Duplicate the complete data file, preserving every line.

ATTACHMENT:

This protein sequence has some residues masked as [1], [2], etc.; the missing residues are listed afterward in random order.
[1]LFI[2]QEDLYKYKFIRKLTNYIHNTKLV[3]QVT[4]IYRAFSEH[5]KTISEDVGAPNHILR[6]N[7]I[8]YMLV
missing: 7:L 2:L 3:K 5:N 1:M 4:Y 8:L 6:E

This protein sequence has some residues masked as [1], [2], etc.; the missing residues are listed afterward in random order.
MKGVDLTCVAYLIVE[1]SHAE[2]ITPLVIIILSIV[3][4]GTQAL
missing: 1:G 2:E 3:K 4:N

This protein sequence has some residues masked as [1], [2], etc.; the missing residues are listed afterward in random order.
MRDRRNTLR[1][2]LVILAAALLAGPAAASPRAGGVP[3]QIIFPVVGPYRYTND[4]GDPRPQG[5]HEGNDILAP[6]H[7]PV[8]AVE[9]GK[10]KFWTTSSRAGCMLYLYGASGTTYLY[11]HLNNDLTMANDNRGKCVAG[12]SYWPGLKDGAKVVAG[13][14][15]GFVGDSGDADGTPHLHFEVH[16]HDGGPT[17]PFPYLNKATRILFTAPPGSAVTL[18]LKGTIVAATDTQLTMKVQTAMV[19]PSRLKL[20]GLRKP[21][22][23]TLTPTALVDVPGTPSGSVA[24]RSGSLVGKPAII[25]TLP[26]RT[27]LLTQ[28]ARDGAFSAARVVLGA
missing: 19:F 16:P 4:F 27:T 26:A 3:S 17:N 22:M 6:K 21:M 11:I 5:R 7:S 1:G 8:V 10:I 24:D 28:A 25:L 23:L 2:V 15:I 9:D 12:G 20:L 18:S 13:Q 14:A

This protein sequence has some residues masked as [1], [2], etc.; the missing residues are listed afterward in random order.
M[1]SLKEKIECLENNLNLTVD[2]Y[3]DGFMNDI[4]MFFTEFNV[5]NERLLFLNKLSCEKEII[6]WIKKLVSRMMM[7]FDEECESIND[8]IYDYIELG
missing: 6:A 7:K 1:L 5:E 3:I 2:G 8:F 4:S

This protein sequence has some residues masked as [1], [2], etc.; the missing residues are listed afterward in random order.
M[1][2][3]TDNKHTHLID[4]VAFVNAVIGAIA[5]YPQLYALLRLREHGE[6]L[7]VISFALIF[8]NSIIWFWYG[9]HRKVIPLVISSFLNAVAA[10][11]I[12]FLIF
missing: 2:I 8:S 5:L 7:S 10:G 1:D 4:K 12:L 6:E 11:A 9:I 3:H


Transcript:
This protein sequence has some residues masked as [1], [2], etc.; the missing residues are listed afterward in random order.
[1]LFI[2]QEDLYKYKFIRKLTNYIHNTKLV[3]QVT[4]IYRAFSEH[5]KTISEDVGAPNHILR[6]N[7]I[8]YMLV
missing: 7:L 2:L 3:K 5:N 1:M 4:Y 8:L 6:E

This protein sequence has some residues masked as [1], [2], etc.; the missing residues are listed afterward in random order.
MKGVDLTCVAYLIVE[1]SHAE[2]ITPLVIIILSIV[3][4]GTQAL
missing: 1:G 2:E 3:K 4:N

This protein sequence has some residues masked as [1], [2], etc.; the missing residues are listed afterward in random order.
MRDRRNTLR[1][2]LVILAAALLAGPAAASPRAGGVP[3]QIIFPVVGPYRYTND[4]GDPRPQG[5]HEGNDILAP[6]H[7]PV[8]AVE[9]GK[10]KFWTTSSRAGCMLYLYGASGTTYLY[11]HLNNDLTMANDNRGKCVAG[12]SYWPGLKDGAKVVAG[13][14][15]GFVGDSGDADGTPHLHFEVH[16]HDGGPT[17]PFPYLNKATRILFTAPPGSAVTL[18]LKGTIVAATDTQLTMKVQTAMV[19]PSRLKL[20]GLRKP[21][22][23]TLTPTALVDVPGTPSGSVA[24]RSGSLVGKPAII[25]TLP[26]RT[27]LLTQ[28]ARDGAFSAARVVLGA
missing: 19:F 16:P 4:F 27:T 26:A 3:S 17:N 22:M 6:K 21:M 11:I 5:R 7:S 1:G 8:V 10:I 24:D 28:A 25:L 23:L 2:V 15:I 9:D 12:G 20:L 18:S 13:Q 14:A

This protein sequence has some residues masked as [1], [2], etc.; the missing residues are listed afterward in random order.
M[1]SLKEKIECLENNLNLTVD[2]Y[3]DGFMNDI[4]MFFTEFNV[5]NERLLFLNKLSCEKEII[6]WIKKLVSRMMM[7]FDEECESIND[8]IYDYIELG
missing: 6:A 7:K 1:L 5:E 3:I 2:G 8:F 4:S

This protein sequence has some residues masked as [1], [2], etc.; the missing residues are listed afterward in random order.
M[1][2][3]TDNKHTHLID[4]VAFVNAVIGAIA[5]YPQLYALLRLREHGE[6]L[7]VISFALIF[8]NSIIWFWYG[9]HRKVIPLVISSFLNAVAA[10][11]I[12]FLIF
missing: 2:I 8:S 5:L 7:S 10:G 1:D 4:K 12:L 6:E 11:A 9:I 3:H